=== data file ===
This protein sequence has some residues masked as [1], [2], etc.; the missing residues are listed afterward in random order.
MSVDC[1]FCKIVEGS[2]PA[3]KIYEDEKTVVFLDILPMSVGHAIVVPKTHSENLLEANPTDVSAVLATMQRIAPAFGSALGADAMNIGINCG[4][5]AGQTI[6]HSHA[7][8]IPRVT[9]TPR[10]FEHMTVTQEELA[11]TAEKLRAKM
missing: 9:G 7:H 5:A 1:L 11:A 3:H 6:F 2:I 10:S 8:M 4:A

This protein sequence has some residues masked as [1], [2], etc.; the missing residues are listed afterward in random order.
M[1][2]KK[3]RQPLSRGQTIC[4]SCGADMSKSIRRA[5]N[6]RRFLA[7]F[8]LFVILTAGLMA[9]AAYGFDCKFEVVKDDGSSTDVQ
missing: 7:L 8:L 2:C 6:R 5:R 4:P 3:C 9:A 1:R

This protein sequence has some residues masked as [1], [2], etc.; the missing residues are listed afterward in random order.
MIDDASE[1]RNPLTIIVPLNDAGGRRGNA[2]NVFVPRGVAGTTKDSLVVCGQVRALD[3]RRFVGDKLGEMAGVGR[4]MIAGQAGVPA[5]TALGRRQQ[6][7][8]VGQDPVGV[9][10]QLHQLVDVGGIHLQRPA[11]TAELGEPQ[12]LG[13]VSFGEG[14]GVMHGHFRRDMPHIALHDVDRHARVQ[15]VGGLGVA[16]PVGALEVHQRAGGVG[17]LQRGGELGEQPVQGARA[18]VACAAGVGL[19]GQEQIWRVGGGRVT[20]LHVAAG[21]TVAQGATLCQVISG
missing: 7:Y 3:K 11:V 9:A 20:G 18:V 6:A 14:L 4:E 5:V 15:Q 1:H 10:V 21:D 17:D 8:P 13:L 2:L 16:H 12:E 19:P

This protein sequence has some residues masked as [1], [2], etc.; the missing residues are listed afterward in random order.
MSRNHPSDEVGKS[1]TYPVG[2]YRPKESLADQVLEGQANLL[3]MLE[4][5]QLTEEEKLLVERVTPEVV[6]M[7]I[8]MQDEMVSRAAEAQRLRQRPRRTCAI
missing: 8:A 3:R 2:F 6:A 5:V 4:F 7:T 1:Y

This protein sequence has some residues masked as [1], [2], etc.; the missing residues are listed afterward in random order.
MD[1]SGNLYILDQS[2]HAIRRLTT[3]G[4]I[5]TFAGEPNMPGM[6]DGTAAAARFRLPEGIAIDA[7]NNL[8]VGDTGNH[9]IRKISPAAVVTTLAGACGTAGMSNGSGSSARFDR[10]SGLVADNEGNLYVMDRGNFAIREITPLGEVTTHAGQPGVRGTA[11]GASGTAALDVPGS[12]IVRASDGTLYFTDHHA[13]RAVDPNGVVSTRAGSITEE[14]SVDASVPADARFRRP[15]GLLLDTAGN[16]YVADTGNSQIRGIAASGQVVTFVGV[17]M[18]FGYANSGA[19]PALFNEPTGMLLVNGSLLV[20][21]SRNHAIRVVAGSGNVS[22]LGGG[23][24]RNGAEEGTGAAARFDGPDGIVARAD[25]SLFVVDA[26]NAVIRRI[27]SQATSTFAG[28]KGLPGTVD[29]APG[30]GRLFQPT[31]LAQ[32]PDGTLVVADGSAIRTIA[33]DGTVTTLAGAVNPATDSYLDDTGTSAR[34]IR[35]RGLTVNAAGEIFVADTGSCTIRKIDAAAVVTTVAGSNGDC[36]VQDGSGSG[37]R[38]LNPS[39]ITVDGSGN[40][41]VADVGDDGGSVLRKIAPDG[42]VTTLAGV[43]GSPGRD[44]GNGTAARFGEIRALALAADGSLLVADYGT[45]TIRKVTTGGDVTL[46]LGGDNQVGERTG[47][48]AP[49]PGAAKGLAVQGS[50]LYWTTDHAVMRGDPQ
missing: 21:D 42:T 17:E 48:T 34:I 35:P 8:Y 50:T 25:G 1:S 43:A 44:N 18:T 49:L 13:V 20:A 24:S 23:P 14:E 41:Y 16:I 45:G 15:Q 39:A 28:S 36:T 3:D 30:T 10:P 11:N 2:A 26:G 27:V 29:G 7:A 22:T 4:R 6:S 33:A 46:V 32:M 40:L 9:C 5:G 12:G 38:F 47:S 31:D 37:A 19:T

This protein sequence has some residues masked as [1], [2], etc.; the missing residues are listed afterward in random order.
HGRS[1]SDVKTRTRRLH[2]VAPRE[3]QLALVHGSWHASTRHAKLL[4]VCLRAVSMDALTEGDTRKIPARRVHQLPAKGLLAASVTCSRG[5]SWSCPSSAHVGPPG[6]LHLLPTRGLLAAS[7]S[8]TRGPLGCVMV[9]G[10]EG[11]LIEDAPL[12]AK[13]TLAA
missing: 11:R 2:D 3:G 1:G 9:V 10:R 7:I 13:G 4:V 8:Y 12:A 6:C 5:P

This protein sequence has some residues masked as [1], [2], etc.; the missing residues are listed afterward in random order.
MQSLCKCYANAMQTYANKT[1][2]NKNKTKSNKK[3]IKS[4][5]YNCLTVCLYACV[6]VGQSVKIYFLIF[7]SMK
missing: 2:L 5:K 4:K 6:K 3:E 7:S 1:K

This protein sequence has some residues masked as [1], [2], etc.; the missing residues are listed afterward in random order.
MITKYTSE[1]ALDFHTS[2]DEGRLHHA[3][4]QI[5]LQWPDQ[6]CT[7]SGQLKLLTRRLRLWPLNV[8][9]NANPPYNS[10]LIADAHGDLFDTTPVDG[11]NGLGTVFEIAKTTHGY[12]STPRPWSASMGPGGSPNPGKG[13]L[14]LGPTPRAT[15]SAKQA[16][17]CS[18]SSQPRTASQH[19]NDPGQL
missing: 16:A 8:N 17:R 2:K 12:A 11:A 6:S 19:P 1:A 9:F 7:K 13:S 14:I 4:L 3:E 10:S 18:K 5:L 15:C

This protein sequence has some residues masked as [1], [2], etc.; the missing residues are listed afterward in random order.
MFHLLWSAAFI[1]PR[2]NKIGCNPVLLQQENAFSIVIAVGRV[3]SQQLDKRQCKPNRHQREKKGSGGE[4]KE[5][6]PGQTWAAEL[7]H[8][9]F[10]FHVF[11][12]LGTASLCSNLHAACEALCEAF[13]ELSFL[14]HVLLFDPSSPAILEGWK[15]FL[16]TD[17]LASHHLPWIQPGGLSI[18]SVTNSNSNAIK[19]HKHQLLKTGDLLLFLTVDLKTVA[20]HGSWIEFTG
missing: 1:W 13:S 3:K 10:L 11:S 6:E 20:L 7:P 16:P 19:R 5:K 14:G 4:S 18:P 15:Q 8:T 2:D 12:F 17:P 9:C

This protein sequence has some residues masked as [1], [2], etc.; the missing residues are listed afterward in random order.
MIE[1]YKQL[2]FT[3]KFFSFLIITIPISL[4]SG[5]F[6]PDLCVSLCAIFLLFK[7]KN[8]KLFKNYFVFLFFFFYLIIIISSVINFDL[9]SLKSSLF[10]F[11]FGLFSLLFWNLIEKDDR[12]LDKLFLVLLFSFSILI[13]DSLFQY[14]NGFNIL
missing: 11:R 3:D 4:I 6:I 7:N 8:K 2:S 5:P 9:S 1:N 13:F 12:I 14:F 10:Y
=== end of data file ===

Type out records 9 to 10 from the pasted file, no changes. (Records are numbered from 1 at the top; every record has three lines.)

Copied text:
This protein sequence has some residues masked as [1], [2], etc.; the missing residues are listed afterward in random order.
MFHLLWSAAFI[1]PR[2]NKIGCNPVLLQQENAFSIVIAVGRV[3]SQQLDKRQCKPNRHQREKKGSGGE[4]KE[5][6]PGQTWAAEL[7]H[8][9]F[10]FHVF[11][12]LGTASLCSNLHAACEALCEAF[13]ELSFL[14]HVLLFDPSSPAILEGWK[15]FL[16]TD[17]LASHHLPWIQPGGLSI[18]SVTNSNSNAIK[19]HKHQLLKTGDLLLFLTVDLKTVA[20]HGSWIEFTG
missing: 1:W 13:S 3:K 10:L 11:S 6:E 20:L 7:P 16:P 19:R 5:K 14:G 4:S 18:P 15:Q 8:T 2:D 12:F 17:P 9:C

This protein sequence has some residues masked as [1], [2], etc.; the missing residues are listed afterward in random order.
MIE[1]YKQL[2]FT[3]KFFSFLIITIPISL[4]SG[5]F[6]PDLCVSLCAIFLLFK[7]KN[8]KLFKNYFVFLFFFFYLIIIISSVINFDL[9]SLKSSLF[10]F[11]FGLFSLLFWNLIEKDDR[12]LDKLFLVLLFSFSILI[13]DSLFQY[14]NGFNIL
missing: 11:R 3:D 4:I 6:I 7:N 8:K 2:S 5:P 9:S 1:N 13:F 12:I 14:F 10:Y